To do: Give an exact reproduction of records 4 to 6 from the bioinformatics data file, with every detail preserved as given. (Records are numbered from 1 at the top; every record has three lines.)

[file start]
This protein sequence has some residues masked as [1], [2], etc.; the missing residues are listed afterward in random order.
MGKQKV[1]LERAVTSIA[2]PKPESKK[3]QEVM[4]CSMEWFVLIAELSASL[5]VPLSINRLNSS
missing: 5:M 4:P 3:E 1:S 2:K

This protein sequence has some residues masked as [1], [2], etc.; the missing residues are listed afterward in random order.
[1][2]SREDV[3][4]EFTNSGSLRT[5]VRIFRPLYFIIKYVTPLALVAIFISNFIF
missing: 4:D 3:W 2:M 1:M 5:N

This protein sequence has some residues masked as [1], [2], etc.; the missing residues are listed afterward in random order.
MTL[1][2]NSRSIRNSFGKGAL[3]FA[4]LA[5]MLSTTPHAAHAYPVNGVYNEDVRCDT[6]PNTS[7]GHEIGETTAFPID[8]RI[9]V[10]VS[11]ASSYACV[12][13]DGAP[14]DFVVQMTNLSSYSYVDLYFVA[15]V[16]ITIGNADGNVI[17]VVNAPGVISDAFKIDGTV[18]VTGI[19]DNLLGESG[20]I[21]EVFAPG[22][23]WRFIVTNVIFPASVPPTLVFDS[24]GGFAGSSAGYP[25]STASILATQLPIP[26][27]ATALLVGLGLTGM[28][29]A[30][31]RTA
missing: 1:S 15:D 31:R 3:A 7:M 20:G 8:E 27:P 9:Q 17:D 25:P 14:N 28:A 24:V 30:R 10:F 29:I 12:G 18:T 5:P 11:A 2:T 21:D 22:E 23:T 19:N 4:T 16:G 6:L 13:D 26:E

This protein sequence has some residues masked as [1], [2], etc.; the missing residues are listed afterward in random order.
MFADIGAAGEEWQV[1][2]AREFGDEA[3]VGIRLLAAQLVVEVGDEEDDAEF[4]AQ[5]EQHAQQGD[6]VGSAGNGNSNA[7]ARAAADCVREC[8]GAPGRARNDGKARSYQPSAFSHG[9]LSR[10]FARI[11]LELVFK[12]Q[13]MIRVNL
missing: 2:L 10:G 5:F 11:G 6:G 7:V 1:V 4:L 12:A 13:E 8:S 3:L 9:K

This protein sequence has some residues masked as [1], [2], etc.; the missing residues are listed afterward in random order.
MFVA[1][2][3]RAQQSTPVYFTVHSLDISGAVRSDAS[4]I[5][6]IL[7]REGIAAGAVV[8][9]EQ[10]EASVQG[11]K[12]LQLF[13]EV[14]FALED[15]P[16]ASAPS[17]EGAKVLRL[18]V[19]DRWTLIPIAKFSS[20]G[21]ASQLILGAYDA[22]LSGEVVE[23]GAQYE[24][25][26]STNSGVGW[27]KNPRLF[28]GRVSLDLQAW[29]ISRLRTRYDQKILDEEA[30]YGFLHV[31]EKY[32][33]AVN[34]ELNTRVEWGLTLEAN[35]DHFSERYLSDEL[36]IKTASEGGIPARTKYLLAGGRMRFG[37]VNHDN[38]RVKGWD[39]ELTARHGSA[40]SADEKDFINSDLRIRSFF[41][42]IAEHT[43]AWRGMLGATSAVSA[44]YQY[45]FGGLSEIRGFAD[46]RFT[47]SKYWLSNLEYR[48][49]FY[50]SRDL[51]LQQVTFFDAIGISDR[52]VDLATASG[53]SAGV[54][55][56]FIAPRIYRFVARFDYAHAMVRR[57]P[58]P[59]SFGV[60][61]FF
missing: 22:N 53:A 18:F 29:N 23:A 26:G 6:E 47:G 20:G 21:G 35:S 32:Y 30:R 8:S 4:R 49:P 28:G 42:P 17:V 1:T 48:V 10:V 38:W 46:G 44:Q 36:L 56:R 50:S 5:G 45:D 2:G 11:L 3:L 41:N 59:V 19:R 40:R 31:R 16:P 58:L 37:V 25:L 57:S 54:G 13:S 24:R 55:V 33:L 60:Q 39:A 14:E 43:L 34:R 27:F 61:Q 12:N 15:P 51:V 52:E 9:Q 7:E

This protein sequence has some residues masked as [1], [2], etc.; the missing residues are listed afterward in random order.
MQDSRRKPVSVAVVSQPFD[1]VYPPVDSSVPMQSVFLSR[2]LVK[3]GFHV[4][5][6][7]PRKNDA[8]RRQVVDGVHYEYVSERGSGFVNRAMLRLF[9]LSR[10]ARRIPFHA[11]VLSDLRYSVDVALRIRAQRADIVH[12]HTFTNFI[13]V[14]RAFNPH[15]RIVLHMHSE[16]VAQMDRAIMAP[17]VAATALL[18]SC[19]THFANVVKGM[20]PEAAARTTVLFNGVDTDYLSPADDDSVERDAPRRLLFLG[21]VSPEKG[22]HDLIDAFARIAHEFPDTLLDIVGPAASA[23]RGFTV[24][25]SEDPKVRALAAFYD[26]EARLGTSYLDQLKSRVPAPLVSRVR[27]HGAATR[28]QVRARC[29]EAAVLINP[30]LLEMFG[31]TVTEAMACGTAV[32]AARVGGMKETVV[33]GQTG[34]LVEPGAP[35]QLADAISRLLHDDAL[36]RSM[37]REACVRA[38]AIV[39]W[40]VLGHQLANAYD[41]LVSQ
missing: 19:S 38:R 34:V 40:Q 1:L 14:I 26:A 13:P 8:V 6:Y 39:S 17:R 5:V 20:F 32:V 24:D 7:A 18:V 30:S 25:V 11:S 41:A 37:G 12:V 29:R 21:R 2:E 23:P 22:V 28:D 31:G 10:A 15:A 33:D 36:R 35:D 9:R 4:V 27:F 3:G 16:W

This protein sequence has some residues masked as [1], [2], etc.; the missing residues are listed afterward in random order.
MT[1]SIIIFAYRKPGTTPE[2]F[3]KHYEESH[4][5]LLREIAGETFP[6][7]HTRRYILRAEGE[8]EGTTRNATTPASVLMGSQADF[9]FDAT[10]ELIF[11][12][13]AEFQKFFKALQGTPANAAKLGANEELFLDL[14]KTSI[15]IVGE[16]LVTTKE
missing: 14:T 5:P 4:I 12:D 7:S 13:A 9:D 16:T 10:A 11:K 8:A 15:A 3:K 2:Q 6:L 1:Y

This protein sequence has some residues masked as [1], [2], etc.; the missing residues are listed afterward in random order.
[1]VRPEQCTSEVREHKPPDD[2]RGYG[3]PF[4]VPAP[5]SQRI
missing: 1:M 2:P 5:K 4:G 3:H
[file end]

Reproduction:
This protein sequence has some residues masked as [1], [2], etc.; the missing residues are listed afterward in random order.
MFADIGAAGEEWQV[1][2]AREFGDEA[3]VGIRLLAAQLVVEVGDEEDDAEF[4]AQ[5]EQHAQQGD[6]VGSAGNGNSNA[7]ARAAADCVREC[8]GAPGRARNDGKARSYQPSAFSHG[9]LSR[10]FARI[11]LELVFK[12]Q[13]MIRVNL
missing: 2:L 10:G 5:F 11:G 6:G 7:V 1:V 4:L 12:A 13:E 8:S 3:L 9:K

This protein sequence has some residues masked as [1], [2], etc.; the missing residues are listed afterward in random order.
MFVA[1][2][3]RAQQSTPVYFTVHSLDISGAVRSDAS[4]I[5][6]IL[7]REGIAAGAVV[8][9]EQ[10]EASVQG[11]K[12]LQLF[13]EV[14]FALED[15]P[16]ASAPS[17]EGAKVLRL[18]V[19]DRWTLIPIAKFSS[20]G[21]ASQLILGAYDA[22]LSGEVVE[23]GAQYE[24][25][26]STNSGVGW[27]KNPRLF[28]GRVSLDLQAW[29]ISRLRTRYDQKILDEEA[30]YGFLHV[31]EKY[32][33]AVN[34]ELNTRVEWGLTLEAN[35]DHFSERYLSDEL[36]IKTASEGGIPARTKYLLAGGRMRFG[37]VNHDN[38]RVKGWD[39]ELTARHGSA[40]SADEKDFINSDLRIRSFF[41][42]IAEHT[43]AWRGMLGATSAVSA[44]YQY[45]FGGLSEIRGFAD[46]RFT[47]SKYWLSNLEYR[48][49]FY[50]SRDL[51]LQQVTFFDAIGISDR[52]VDLATASG[53]SAGV[54][55][56]FIAPRIYRFVARFDYAHAMVRR[57]P[58]P[59]SFGV[60][61]FF
missing: 22:N 53:A 18:F 29:N 23:A 26:G 6:E 47:G 20:G 21:G 35:S 32:Y 30:R 8:S 4:R 49:P 28:G 42:P 17:V 1:T 48:V 10:V 38:W 46:G 44:Q 36:L 56:R 50:S 5:G 45:D 2:G 11:L 3:L 41:N 59:V 19:R 40:R 31:R 16:P 58:L 37:V 25:L 57:S 54:G 13:S 24:R 55:V 33:L 60:Q 39:A 14:E 43:L 34:R 27:F 61:Q 12:N 15:P 51:V 52:E 9:Q 7:E

This protein sequence has some residues masked as [1], [2], etc.; the missing residues are listed afterward in random order.
MQDSRRKPVSVAVVSQPFD[1]VYPPVDSSVPMQSVFLSR[2]LVK[3]GFHV[4][5][6][7]PRKNDA[8]RRQVVDGVHYEYVSERGSGFVNRAMLRLF[9]LSR[10]ARRIPFHA[11]VLSDLRYSVDVALRIRAQRADIVH[12]HTFTNFI[13]V[14]RAFNPH[15]RIVLHMHSE[16]VAQMDRAIMAP[17]VAATALL[18]SC[19]THFANVVKGM[20]PEAAARTTVLFNGVDTDYLSPADDDSVERDAPRRLLFLG[21]VSPEKG[22]HDLIDAFARIAHEFPDTLLDIVGPAASA[23]RGFTV[24][25]SEDPKVRALAAFYD[26]EARLGTSYLDQLKSRVPAPLVSRVR[27]HGAATR[28]QVRARC[29]EAAVLINP[30]LLEMFG[31]TVTEAMACGTAV[32]AARVGGMKETVV[33]GQTG[34]LVEPGAP[35]QLADAISRLLHDDAL[36]RSM[37]REACVRA[38]AIV[39]W[40]VLGHQLANAYD[41]LVSQ
missing: 19:S 38:R 34:V 40:Q 1:L 14:I 26:A 13:P 8:V 6:Y 39:S 17:R 5:V 20:F 32:V 24:D 7:A 18:V 30:S 25:V 11:S 41:A 37:G 12:V 29:R 21:R 2:E 23:P 22:V 28:D 31:G 10:A 15:A 33:D 36:R 35:D 9:R 4:V 27:F 3:G 16:W